Dirt Bike Dave, Reluctant2stroker, & Placelast do Ballinger

placelast

Member
Apr 11, 2001
1,298
1
Last weekend’s Phelan Ride was awfully tempting, but too much driving to justify, being 5 hours one-way alone. Therefore DBD (CRE) and my middle son, Reluctant2stroker (hereafter r2s) (KDX) and I (RMX) met at Ballinger for DBD’s initial adventure at this remote spot. Other’s were invited but weren’t able show for unknown reasons.

(Years ago, r2s was called here “shorty”, but as he’s been eating all that time, and as a consequence now looks at me eye-to-eye. He’s into size 11 boots, for crying out loud, yet just started riding again after a 3-year layoff. Any who, that’s his new handle; insists he’s a 4-stroke guy, but will be on 2 so long as I’m paying; and I’ll save ya’all the headache of arguing the point with him: don’t even mention it – please.)

Morning came early, and to my surprise r2s was already downstairs cooking up a breakfast-storm – odd - not his usual self to be up this early, but his habit of late, helping junior, his older brother, with a paper route. Sooooooooo, he had a spread of eight eggs – count them - lined up and nine pieces of freshly cut (dare I say) French(y) bread in one-inch thick slices poised for processing through the hot and generously buttered fry pan. Seeing my turn was not quite up, I prepared a sammich and downed a grapefruit, then a small cup of non-vegan granola – sorry: no grass-eater flavors for me, thank you; not that I have anything against tofu, but please: not on my meat-eating lips.

After finishing the Sunday paper, he was still going at it. I mean like this guy had a factory production line going! Then after 45 minutes, he said “it’s all yours, dad”. “Why, why thanks. But by the appearance of your handiwork, let alone the volume, are you feeding everyone this morning?” With a chuckle from him, I turned and prepped, easy over-ed, and swallowed my undeveloped-yet-cooked-thoroughly chick-a-dees. Burrrrrrruuuuupppp! Ah: hit the spot.

We touched the pavement a little after 6:30am, a few minutes behind schedule. Then after fueling, we got onto the 101, south towards Santa Maria, then east on 166 towards Ballinger Canyon, 80 some-odd miles and 1½ hours of driving. On the way R2s nodded off at least a dozen times, and when bobbing I suggested he lay the seatback down, but as most teenagers refused dad’s suggestion. Eventually he found a comfortable?! position in which continuous sleep was secured, without the forward/rearward head bobbing, Bob. Oh hey, Bob: you're back?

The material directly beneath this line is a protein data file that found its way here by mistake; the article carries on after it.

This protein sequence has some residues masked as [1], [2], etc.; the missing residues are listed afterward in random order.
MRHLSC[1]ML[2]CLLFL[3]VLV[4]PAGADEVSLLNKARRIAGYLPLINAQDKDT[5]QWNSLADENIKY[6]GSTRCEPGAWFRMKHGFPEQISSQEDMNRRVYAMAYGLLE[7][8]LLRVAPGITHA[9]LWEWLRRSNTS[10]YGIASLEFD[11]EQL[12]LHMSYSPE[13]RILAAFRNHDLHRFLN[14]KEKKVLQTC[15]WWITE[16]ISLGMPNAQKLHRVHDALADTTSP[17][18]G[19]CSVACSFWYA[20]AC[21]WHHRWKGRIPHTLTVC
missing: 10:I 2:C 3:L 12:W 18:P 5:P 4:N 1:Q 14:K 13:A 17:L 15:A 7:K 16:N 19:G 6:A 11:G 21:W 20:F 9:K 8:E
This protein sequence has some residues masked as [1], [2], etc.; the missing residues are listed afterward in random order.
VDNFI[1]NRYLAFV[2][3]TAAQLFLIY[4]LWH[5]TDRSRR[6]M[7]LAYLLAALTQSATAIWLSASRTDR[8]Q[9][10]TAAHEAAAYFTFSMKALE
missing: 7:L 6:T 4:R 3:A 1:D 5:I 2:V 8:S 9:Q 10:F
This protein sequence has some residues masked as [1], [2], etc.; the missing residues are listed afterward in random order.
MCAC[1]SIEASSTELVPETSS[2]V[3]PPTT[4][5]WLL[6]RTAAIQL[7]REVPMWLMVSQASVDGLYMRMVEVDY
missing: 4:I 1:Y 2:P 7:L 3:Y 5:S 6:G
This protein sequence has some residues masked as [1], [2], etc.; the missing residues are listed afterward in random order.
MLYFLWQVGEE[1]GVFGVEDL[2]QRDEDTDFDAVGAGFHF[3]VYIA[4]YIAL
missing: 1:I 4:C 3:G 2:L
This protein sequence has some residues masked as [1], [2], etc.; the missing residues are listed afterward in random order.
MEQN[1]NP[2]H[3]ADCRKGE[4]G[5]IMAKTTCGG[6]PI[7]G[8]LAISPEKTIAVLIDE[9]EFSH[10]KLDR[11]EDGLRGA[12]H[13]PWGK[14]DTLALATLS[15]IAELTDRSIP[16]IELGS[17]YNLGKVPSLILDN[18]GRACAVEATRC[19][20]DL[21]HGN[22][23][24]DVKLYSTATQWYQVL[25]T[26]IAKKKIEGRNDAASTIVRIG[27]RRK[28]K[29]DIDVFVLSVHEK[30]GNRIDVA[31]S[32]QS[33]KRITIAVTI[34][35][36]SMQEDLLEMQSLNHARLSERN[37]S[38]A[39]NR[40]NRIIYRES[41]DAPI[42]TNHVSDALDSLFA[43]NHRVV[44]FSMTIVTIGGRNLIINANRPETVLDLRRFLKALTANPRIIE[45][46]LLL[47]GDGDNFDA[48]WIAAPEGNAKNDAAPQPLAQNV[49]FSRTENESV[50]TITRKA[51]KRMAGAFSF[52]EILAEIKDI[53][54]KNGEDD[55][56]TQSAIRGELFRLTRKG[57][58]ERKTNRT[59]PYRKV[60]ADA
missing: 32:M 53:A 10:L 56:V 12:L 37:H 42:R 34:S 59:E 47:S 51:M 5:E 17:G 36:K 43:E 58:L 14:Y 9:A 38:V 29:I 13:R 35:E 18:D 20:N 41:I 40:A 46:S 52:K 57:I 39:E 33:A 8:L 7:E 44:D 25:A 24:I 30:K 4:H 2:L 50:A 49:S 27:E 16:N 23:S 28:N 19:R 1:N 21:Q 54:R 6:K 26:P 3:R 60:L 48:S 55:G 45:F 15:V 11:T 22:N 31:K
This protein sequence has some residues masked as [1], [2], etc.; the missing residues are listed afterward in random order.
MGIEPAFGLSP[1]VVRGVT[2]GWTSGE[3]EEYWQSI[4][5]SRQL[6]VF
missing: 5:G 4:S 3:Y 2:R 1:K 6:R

The canyon is a remote area, on the far side of Los Angeles, beyond Hungry Valley, where San Luis Obispo, Ventura, Santa Barbara, and Kern Counties meet. Elevations vary between a few thousand, maybe for or five at the peaks with steep canyons. The terrain is arid, high desert-like and pre-tree line, although there are spots with scrub-like pines and short, bushy evergreens not unlike immediately south of the Hesperia airport, not far from XR’s Only shop. (Yes, I used to have an XR or three; a 250 for me, 200 and 100 for the yung-uns - the 250 was mine for 2 months before deciding I wanted more oompfh). Back to Ballinger: The designated trails and acreage are administered by the USFS, although you won’t see much of a forest here but for the distant peaks outside of the immediate legal riding zones. There are no open, cross-country spots within, albeit plenty of marked trails to make a few good loops and a day of it. Most of the trails contain either hard-packed soil or loose and sandy washes and vary in difficulty.

As we pulled into the one-and-only staging area, DBD and I simultaneously spotted each other, and we made our way to park nearby. He was nearly geared up, having arrived before us, and it was good to see him again. We last rode together a little over 14 months before, for the first time, when I showed him my old familiar stomping grounds: Hungry Valley. This was to be our second time chasing each other.

There was some evidence of the recent storm’s passage, but not to where the soil was gong to pack up and stick to everything. Gee - imagine that: no sticky to the bikey today? There was a canopy of clouds above, and was on the cool side though promising some warmth later in the day, calling for a jersey double up but no enduro jacket. After mapping out a morning loop, we left the staging are to the north.

The beginning of this trail is fairly whooped out, with some rocks thrown in for sheer excitement/entertainment at speed. It’s best to roll them early in the morning so as to reasonably assure concentration/energy for the rest of the day. Once out of the whoops, the trail runs on hard pack with several, if not half a dozen sharp 20’-high peaks; the peaks had to be approached with caution as if someone was coming up the other side – two-way traffic, but fun nonetheless.

Following the series of sharp peaks, the trail breaks up into two ways: one black-diamond trail takes a hard left onto the northern ridge, which was our route - a precarious 100’ worth of connecting climb on a tip of a ridge with drop offs on both sides; it’s comforting to know there’s a grove to fall into to hold the bike on the trail. R2s asked if the rest of the trails are like this “Nope.” It then flattens out at the top of the ridge, and on a clear day to the north one can see Taft in the distance, the site of next weekend’s D/37 Big 6 GPs, first in this year’s series. To the east, 8,000’ high lodge pole/ponderosa-pined peaks of Los Padres NF can be seen - Mt. Able in the foreground, and Mt. Pinos and Fraser hidden from view. And to the West is Cuyama Valley. Good tasting apples grow here, I might add. (Mcassle towed me thru an orchard last year.)